FRANZ JOSEF HAYDN was born on March 31, 1732, at the little Austrian village of Rohrau. His parents were peasants, and his home was a one-story farmhouse. He showed musical inclinations at a very early age, and was trained to some extent by a cousin named Frankh. At length he was heard by Reutter, choir-director in the Vienna Cathedral, who persuaded the lad's parents to let him sing in the choir of St. Stephen's.
While Frankh was severe but earnest, Reutter was neither, and neglected his protégé altogether; so that while Haydn came to feel grateful to Frankh, he could remember only two lessons given to him by Reutter. But the young Franz kept on at the church singing, until his voice broke, and he was replaced by his brother Michael. Misfortune was now upon him. The Empress of Austria had said of him, "Young Haydn sings like a crow"; and perhaps this remark, as much as a prank played on a fellow student, caused his dismissal. At any rate, Haydn found himself discharged, after a flogging, when seventeen years old.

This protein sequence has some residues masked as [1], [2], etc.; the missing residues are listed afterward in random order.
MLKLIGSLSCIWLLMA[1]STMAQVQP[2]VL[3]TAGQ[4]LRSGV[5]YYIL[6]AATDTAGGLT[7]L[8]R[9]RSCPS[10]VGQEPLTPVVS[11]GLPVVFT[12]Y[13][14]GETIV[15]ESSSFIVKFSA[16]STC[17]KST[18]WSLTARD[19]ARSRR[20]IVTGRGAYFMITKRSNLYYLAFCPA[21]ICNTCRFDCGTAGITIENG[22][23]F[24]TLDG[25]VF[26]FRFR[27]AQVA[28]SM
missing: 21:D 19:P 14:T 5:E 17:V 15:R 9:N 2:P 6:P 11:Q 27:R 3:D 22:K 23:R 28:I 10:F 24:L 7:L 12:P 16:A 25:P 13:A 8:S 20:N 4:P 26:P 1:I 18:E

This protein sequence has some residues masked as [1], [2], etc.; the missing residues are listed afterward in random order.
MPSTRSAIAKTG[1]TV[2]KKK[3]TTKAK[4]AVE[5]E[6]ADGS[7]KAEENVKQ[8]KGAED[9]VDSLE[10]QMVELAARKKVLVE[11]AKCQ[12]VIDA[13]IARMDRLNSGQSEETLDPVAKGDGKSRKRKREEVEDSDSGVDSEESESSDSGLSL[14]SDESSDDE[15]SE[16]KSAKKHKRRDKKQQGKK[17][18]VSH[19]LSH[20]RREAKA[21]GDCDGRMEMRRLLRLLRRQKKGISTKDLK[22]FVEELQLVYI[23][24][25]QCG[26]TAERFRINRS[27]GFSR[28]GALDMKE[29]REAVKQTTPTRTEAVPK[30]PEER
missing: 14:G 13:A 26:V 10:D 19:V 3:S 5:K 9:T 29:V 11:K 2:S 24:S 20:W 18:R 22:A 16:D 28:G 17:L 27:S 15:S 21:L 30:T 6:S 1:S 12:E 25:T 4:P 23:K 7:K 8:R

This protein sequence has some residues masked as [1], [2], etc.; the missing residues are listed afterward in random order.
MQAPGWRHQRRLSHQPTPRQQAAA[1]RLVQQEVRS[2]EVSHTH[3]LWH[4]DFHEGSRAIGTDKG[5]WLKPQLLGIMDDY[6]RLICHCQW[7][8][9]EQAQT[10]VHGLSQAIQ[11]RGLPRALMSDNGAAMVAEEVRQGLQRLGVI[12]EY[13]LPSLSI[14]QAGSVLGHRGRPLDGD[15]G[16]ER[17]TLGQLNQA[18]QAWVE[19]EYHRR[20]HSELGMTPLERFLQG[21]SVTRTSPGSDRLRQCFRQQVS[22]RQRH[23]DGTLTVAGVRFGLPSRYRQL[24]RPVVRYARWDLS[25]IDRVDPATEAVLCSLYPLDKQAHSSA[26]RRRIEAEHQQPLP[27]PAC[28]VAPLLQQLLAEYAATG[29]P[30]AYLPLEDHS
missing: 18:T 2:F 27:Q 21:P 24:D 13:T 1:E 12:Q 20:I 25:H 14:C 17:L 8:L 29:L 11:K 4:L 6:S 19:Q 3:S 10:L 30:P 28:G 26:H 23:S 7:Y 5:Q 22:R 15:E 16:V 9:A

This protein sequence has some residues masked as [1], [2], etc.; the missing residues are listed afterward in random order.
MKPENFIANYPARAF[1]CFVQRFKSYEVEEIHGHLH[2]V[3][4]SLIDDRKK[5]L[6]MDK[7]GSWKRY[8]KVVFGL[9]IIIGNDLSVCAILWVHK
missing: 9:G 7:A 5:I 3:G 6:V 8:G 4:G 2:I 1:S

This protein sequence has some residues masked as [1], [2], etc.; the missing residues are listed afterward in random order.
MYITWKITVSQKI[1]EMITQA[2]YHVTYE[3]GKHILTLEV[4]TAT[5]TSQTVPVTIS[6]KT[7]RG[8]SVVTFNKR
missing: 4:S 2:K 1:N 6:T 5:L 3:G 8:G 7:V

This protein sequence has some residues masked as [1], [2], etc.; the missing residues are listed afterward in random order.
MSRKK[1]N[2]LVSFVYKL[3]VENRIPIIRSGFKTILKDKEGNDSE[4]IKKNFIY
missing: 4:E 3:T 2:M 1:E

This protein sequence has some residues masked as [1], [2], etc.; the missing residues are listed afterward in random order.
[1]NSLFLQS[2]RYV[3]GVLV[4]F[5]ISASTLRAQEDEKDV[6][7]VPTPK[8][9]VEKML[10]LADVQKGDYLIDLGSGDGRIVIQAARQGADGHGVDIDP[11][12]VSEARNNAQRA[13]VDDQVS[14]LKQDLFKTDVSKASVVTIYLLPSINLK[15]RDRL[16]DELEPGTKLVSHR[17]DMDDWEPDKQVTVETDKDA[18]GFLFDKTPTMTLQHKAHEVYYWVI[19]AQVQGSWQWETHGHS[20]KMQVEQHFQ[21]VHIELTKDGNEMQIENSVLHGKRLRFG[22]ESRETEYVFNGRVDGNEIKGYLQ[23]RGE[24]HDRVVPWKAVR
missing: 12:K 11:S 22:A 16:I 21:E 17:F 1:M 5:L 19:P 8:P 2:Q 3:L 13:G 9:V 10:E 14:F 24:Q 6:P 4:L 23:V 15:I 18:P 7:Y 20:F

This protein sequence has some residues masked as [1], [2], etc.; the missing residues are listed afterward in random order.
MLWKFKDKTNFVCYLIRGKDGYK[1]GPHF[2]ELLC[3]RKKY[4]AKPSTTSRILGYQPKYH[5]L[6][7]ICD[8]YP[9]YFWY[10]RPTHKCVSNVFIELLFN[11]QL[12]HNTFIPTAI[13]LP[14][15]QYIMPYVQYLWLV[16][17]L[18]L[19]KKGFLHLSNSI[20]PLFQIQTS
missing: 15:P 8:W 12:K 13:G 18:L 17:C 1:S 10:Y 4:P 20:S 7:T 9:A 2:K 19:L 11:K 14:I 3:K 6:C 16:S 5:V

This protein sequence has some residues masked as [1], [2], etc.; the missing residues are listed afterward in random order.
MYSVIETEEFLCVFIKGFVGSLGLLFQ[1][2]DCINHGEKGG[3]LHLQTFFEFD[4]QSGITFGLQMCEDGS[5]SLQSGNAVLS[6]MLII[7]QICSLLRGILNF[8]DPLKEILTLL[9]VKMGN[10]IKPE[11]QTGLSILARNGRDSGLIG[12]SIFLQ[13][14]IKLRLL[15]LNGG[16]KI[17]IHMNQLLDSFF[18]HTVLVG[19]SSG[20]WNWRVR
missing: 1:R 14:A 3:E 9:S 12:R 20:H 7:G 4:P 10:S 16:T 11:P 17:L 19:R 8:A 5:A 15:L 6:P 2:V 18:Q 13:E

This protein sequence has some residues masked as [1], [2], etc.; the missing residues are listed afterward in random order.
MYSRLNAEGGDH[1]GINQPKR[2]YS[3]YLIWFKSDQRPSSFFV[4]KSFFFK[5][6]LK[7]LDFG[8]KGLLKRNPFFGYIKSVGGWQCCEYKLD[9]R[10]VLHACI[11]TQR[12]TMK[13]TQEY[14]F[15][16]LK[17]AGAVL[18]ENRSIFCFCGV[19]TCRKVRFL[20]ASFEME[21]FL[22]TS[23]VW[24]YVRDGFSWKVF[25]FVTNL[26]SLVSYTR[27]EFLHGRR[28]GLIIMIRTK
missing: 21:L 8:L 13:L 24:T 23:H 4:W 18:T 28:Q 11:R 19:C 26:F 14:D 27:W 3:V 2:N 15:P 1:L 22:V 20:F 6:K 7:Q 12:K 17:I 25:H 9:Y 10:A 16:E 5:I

As a return home might have involved the giving-up of music, Haydn determined to stay in Vienna. He lived largely on the charity of friends, taught whenever he got a chance, and played violin for dances. Meanwhile he continued his studies. He used as models Fux's "Gradus ad Parnassum," Mattheson's works, and a set of six sonatas by Carl Philipp Emanuel Bach.
An unexpected loan from a kindly tradesman named Buchholtz enabled Haydn to hire a garret of his own. Through this he met Metastasio, who not only brought him fashionable pupils, but introduced him to Porpora. Haydn became the latter's valet in exchange for lessons; and he has been sometimes nicknamed "Porpora's boot-black." But Porpora helped Haydn greatly, by letting him accompany or sit by at the lessons of richer pupils. Here Haydn learned composition as well as singing.